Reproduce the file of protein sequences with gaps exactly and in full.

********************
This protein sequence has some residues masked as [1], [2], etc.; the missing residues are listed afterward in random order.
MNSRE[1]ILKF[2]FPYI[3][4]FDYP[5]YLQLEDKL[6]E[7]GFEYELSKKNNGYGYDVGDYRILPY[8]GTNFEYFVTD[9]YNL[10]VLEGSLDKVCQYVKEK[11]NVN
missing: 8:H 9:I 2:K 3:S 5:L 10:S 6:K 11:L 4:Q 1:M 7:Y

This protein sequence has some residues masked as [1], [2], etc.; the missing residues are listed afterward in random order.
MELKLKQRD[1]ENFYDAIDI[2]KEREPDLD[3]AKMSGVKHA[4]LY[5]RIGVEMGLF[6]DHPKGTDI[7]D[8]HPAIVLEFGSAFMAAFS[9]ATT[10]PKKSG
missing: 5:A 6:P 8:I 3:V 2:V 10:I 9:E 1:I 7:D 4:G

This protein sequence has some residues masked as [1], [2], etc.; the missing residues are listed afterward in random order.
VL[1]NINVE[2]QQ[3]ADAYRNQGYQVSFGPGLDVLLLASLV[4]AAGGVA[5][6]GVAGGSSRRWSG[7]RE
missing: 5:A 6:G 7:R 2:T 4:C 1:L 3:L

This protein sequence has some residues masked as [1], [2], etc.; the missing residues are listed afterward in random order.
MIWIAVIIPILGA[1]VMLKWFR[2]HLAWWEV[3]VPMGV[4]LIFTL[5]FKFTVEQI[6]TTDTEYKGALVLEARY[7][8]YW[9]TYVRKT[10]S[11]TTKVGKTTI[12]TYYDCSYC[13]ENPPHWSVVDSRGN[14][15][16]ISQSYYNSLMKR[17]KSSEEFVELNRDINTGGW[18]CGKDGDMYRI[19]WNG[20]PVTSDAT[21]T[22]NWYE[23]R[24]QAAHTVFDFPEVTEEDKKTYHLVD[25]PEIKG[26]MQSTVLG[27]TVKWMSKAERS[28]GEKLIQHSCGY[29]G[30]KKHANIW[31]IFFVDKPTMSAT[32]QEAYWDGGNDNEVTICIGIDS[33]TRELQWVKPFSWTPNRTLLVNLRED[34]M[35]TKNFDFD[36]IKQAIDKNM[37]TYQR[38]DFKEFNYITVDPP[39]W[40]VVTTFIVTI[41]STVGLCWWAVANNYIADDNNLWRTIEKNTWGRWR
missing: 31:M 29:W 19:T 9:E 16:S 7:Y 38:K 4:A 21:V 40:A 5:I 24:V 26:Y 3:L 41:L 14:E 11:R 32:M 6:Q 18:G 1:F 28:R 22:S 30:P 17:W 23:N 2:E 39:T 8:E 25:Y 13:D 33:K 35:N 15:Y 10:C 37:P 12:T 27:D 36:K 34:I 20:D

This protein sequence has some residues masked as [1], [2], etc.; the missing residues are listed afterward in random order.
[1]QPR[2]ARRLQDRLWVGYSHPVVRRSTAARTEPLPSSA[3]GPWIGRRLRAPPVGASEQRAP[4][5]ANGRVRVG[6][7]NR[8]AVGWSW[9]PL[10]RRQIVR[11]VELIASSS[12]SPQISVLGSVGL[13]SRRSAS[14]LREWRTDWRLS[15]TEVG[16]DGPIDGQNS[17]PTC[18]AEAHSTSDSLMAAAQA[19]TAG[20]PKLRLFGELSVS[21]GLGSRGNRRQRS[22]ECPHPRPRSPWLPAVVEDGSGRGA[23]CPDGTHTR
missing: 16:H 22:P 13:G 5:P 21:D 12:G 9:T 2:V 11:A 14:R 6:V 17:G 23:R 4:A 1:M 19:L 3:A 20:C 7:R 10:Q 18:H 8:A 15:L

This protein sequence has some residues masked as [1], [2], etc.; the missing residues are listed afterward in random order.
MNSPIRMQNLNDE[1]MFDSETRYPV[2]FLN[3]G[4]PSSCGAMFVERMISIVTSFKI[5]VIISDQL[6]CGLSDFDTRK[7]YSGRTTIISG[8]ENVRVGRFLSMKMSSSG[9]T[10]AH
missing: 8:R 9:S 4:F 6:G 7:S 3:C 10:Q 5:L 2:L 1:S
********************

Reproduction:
This protein sequence has some residues masked as [1], [2], etc.; the missing residues are listed afterward in random order.
MNSRE[1]ILKF[2]FPYI[3][4]FDYP[5]YLQLEDKL[6]E[7]GFEYELSKKNNGYGYDVGDYRILPY[8]GTNFEYFVTD[9]YNL[10]VLEGSLDKVCQYVKEK[11]NVN
missing: 8:H 9:I 2:K 3:S 5:L 10:S 6:K 11:L 4:Q 1:M 7:Y

This protein sequence has some residues masked as [1], [2], etc.; the missing residues are listed afterward in random order.
MELKLKQRD[1]ENFYDAIDI[2]KEREPDLD[3]AKMSGVKHA[4]LY[5]RIGVEMGLF[6]DHPKGTDI[7]D[8]HPAIVLEFGSAFMAAFS[9]ATT[10]PKKSG
missing: 5:A 6:P 8:I 3:V 2:V 10:I 9:E 1:I 7:D 4:G

This protein sequence has some residues masked as [1], [2], etc.; the missing residues are listed afterward in random order.
VL[1]NINVE[2]QQ[3]ADAYRNQGYQVSFGPGLDVLLLASLV[4]AAGGVA[5][6]GVAGGSSRRWSG[7]RE
missing: 5:A 6:G 7:R 2:T 4:C 1:L 3:L

This protein sequence has some residues masked as [1], [2], etc.; the missing residues are listed afterward in random order.
MIWIAVIIPILGA[1]VMLKWFR[2]HLAWWEV[3]VPMGV[4]LIFTL[5]FKFTVEQI[6]TTDTEYKGALVLEARY[7][8]YW[9]TYVRKT[10]S[11]TTKVGKTTI[12]TYYDCSYC[13]ENPPHWSVVDSRGN[14][15][16]ISQSYYNSLMKR[17]KSSEEFVELNRDINTGGW[18]CGKDGDMYRI[19]WNG[20]PVTSDAT[21]T[22]NWYE[23]R[24]QAAHTVFDFPEVTEEDKKTYHLVD[25]PEIKG[26]MQSTVLG[27]TVKWMSKAERS[28]GEKLIQHSCGY[29]G[30]KKHANIW[31]IFFVDKPTMSAT[32]QEAYWDGGNDNEVTICIGIDS[33]TRELQWVKPFSWTPNRTLLVNLRED[34]M[35]TKNFDFD[36]IKQAIDKNM[37]TYQR[38]DFKEFNYITVDPP[39]W[40]VVTTFIVTI[41]STVGLCWWAVANNYIADDNNLWRTIEKNTWGRWR
missing: 31:M 29:W 19:T 9:E 16:S 7:Y 38:K 4:A 21:V 40:A 5:I 24:V 26:Y 3:L 41:L 14:E 11:R 32:M 6:Q 18:G 1:F 28:R 22:S 30:P 17:W 23:N 2:E 39:T 8:E 25:Y 13:D 33:K 35:N 15:Y 10:C 37:P 12:T 27:D 36:K 34:I 20:D

This protein sequence has some residues masked as [1], [2], etc.; the missing residues are listed afterward in random order.
[1]QPR[2]ARRLQDRLWVGYSHPVVRRSTAARTEPLPSSA[3]GPWIGRRLRAPPVGASEQRAP[4][5]ANGRVRVG[6][7]NR[8]AVGWSW[9]PL[10]RRQIVR[11]VELIASSS[12]SPQISVLGSVGL[13]SRRSAS[14]LREWRTDWRLS[15]TEVG[16]DGPIDGQNS[17]PTC[18]AEAHSTSDSLMAAAQA[19]TAG[20]PKLRLFGELSVS[21]GLGSRGNRRQRS[22]ECPHPRPRSPWLPAVVEDGSGRGA[23]CPDGTHTR
missing: 16:H 22:P 13:G 5:P 21:D 12:G 9:T 2:V 11:A 14:R 6:V 17:G 23:R 4:A 1:M 19:L 3:A 20:C 7:R 10:Q 18:H 8:A 15:L

This protein sequence has some residues masked as [1], [2], etc.; the missing residues are listed afterward in random order.
MNSPIRMQNLNDE[1]MFDSETRYPV[2]FLN[3]G[4]PSSCGAMFVERMISIVTSFKI[5]VIISDQL[6]CGLSDFDTRK[7]YSGRTTIISG[8]ENVRVGRFLSMKMSSSG[9]T[10]AH
missing: 8:R 9:S 4:F 6:G 7:S 3:C 10:Q 5:L 2:L 1:S